Sunday, 11 February 2018
Friday, 19 January 2018
Sunday, 7 January 2018
Wednesday, 4 October 2017
Tuesday, 3 October 2017
Sunday, 1 October 2017
Mohandas Karamchand Gandhi or BAPU as he is reverently referred to by countless people in India and abroad celebrates his birthday on 2nd October as Gandhi Jayanti. It is also celebrated as the International Day of Non Violence as declared by the United Nations General Assembly Resolution adopted on 15th June 2007.
Bapu was instrumental in getting us our freedom from the Colonialism of the British and the methods he adopted were Satya and Ahinsa - truth and non violence. His dogged perseverance, non co-operation movement, countless fasts, simple lifestyle and several non violent movements forced the British to finally let the Indians replace the Union Jack with their Tricolor and let them run the Country as free citizens of Free India - this happened on 15th August 1947.
Since then India has moved on and progressed with leaps and bounds, but the ideals propagated by the Mahatma as Bapu was referred to are more relevant today than ever before. Bapu stood for simplicity and equality for all. So anyone who wishes to follow Bapu has to start with this. There can't be discrimination between two set of Indians and that's what Bapu stood for. Of course he stood for cleanliness and self reliance but that was to inculcate in his Ashram the habit of self reliance and cleanliness amongst his disciples. Obviously he wanted this habit to spread all over but then why pick and choose. He also wanted simplicity to be adopted. Bapu himself was an epitome of simplicity. All he had in his possession was a dhoti and a lathi and a pair of spectacles. He used his Charkha to genuinely spin his own clothes as well as spread awareness about Khadi among the masses, as he believed that wearing home spun khadi was promoting India. He didn't spin khadi to show himself off as the promoter of his image rather he did it as it was one of his daily routine. So whoever wishes to emulate the Mahatma has to start from his simple lifestyle. He mostly traveled on foot with just his lathi to give him company and that automatically triggered off a revolution. He commanded respect not demanded it, and of course he was amenable to all, meeting world leaders to journalists to the common man. Dalits were very dear to him as he believed that they were God's favorite and he didn't do it as a matter of hypocrisy or to promote himself or his party but because he was genuinely fond of them and wanted to uplift them.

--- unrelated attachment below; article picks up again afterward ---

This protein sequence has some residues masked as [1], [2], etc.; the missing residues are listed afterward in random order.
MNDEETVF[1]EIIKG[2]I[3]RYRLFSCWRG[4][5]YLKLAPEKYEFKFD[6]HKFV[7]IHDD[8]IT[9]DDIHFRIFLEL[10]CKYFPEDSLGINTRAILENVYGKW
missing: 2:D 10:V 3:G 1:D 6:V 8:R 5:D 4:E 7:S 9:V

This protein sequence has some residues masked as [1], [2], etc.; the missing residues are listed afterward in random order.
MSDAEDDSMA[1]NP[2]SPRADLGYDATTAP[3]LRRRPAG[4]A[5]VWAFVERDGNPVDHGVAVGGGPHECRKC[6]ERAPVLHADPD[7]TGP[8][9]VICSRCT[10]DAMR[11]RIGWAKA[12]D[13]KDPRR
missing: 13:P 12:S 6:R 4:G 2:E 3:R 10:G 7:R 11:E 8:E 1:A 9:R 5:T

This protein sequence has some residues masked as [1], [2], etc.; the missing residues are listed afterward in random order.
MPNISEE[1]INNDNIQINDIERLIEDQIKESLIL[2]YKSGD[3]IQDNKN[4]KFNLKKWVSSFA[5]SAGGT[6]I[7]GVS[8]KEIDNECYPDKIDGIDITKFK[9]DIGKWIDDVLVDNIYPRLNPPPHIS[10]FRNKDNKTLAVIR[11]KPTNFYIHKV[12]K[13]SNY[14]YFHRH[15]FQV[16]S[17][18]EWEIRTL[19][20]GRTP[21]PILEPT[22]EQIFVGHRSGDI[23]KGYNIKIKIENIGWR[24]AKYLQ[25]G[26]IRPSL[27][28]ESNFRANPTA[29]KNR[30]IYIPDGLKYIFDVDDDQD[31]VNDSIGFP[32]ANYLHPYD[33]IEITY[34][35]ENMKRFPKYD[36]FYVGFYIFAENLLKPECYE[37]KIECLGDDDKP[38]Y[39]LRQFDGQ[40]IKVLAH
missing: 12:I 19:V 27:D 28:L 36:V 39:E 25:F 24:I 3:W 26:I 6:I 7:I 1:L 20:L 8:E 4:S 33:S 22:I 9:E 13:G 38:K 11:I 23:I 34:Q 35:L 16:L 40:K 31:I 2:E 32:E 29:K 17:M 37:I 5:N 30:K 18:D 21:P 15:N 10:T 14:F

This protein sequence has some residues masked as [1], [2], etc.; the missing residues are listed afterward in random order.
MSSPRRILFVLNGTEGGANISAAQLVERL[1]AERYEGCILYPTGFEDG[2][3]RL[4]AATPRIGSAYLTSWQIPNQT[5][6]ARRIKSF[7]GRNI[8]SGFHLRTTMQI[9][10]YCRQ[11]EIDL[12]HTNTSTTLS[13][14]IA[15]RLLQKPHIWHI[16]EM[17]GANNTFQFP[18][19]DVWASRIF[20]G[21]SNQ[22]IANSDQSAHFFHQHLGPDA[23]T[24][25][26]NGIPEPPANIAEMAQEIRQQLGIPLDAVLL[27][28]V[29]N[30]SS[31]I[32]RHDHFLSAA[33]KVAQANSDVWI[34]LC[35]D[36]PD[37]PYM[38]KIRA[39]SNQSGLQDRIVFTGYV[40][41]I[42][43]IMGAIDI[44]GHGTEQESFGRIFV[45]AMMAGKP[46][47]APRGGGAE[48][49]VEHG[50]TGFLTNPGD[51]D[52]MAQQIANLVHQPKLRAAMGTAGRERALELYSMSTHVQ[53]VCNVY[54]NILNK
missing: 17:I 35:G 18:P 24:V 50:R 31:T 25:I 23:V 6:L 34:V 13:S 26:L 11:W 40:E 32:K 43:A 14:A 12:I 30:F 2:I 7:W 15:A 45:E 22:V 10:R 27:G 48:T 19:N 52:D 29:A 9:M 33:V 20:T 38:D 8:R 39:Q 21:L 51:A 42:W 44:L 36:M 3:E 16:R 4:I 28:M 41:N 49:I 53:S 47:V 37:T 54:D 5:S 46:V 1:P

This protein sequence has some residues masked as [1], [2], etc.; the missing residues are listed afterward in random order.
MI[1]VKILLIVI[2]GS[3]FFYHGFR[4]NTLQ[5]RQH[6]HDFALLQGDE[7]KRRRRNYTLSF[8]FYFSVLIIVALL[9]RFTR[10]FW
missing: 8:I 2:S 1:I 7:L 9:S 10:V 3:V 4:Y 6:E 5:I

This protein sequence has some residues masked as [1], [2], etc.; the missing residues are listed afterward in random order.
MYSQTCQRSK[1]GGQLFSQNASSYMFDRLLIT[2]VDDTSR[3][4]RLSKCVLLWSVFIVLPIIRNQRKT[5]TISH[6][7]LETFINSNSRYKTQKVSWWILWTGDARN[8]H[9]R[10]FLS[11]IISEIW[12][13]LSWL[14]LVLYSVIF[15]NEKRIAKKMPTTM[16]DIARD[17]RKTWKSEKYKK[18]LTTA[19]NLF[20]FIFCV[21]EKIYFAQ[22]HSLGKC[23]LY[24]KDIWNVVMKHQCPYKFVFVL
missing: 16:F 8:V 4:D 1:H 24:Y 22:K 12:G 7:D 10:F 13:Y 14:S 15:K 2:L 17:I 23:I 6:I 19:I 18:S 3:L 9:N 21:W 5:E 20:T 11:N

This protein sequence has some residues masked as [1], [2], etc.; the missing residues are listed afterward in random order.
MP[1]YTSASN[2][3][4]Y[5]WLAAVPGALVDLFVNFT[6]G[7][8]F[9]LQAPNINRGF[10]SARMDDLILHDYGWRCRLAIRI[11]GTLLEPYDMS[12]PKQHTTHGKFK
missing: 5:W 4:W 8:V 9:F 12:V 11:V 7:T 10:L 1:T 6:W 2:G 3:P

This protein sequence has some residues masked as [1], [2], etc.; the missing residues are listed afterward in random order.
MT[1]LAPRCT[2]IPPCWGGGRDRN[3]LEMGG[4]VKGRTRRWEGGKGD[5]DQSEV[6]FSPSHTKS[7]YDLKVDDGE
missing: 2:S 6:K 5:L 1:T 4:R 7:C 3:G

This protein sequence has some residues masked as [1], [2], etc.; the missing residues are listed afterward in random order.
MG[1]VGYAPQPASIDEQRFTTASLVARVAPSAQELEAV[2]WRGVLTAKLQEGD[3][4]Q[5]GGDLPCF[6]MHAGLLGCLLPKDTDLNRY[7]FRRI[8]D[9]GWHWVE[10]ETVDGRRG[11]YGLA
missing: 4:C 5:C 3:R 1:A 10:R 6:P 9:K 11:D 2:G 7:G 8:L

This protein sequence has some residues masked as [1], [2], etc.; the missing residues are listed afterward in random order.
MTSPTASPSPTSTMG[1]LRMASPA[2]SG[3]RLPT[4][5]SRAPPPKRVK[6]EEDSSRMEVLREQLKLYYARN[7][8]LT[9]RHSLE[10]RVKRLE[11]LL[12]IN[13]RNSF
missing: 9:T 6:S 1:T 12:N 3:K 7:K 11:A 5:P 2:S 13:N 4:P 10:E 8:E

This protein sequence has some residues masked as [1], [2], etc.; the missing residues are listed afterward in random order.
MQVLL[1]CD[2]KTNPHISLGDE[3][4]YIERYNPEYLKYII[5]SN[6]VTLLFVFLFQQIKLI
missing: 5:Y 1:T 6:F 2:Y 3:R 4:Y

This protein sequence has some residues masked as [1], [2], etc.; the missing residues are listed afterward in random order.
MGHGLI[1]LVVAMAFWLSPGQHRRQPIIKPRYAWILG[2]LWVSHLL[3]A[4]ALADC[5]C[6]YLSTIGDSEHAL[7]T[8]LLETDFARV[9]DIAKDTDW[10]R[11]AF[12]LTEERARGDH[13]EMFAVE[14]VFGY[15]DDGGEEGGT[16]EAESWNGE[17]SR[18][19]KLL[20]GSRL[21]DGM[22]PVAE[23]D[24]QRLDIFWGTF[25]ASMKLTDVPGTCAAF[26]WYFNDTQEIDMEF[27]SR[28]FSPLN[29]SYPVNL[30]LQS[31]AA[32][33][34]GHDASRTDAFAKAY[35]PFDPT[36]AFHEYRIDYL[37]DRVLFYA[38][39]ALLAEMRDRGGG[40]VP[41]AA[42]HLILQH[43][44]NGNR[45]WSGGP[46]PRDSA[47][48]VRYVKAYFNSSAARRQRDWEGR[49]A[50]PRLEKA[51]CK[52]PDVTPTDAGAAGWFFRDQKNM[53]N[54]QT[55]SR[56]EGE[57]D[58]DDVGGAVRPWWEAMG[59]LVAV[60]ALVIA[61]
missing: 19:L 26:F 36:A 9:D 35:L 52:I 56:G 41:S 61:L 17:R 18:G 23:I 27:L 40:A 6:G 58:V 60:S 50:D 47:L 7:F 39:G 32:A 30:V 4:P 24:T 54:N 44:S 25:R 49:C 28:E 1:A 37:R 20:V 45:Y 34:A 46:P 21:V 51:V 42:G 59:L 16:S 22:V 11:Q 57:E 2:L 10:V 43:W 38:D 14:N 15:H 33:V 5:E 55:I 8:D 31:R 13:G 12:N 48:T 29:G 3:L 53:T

We need more people like Bapu today as simplicity, truth and ahinsa has all but vanished - lets build an India which Bapu wanted where all people are treated equal, there are no discrimination based on religion caste or creed.
Those indulging in huge shows to showcase Bapu need to pause, are they doing it for him or for them? Depending on the answers they have to modify accordingly.